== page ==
Gold has made her culinary mark with sophisticated dishes that use only three ingredients (Recipes 1-2-3, Entertaining 1-2-3). In her latest book, she combines the 1-2-3 principle with a more nutrition-conscious approach. Readers should be under no illusions: 1-2-3 isn't fast and easy; despite the abbreviated ingredient list (salt, pepper and water don't count), many of the ingredients, such as candied violets, Japanese kombu and pomegranate molasses, aren't exactly standard cupboard fare, and few of the recipes can be made inexpensively. Gold's technique does offer concentrated, balanced flavors, elegant in their restraint. But how healthy are these tasty new trios? According to Gold (who details her own struggles to lose weight), olive oil, butter, cheese, eggs, sugar and even chocolate can all be eaten "as part of" an overall balanced diet. For example, a dish like the silken Carrot Soup with Ginger Essence might use heavy cream, but only one-third cup, divided among six servings. All of which sounds perfectly sensible, but Gold's most eye-catching recipes like Smoked Salmon with Wasabi Cream, Potted Leeks and Corned Beef in Riesling, Scalloped Cheese Potatoes, and Cinnamon-chocolate Ciambella aren't slimming by any measure. (Apr.)Forecast: Gold's devotees will likely snap this book up instantaneously. However, while bookstore browsers unfamiliar with the author may be lured by the book's title, upon opening it they may find it less inspiring than they had hoped, dampening prospective sales.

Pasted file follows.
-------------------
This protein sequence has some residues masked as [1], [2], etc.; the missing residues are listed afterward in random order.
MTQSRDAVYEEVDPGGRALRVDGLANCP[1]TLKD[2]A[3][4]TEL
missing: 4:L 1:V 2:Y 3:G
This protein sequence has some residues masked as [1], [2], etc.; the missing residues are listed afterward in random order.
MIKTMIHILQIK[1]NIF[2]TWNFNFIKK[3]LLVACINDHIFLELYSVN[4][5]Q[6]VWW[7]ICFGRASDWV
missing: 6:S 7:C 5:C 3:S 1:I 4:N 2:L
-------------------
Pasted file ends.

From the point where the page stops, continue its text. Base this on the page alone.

Copyright 2001 Cahners Business Information, Inc.


More About the Author

Rozanne Gold, renowned chef, author and international food and restaurant consultant, began her career at age 23 as first chef to New York Mayor Ed Koch. Considered one of the most prominent women in the food world, she is a four-time winner of the prestigious James Beard Award and winner of the IACP/Julia Child Cookbook Award.

As Chef-Director of the restaurant consulting group, the Joseph Baum & Michael Whiteman Co., she helped re-create New York's magical Rainbow Room atop Rockefeller Center (where she was co-owner and consulting chef for 15 years), the legendary Windows on the World, and three of New York's three-star restaurants.

The author of 12 acclaimed cookbooks, Ms. Gold has been the entertaining columnist for Bon Appetit magazine where her "Entertaining Made Easy" column was read by five million fans. She has written and produced stories for The New York Times (her work can be found on the Op-Ed page, the Dining Section, and Sunday Magazine), and has written for Oprah, Gourmet, Cooking Light, More, FoodArts, Modern Maturity and The Montessori Magazine.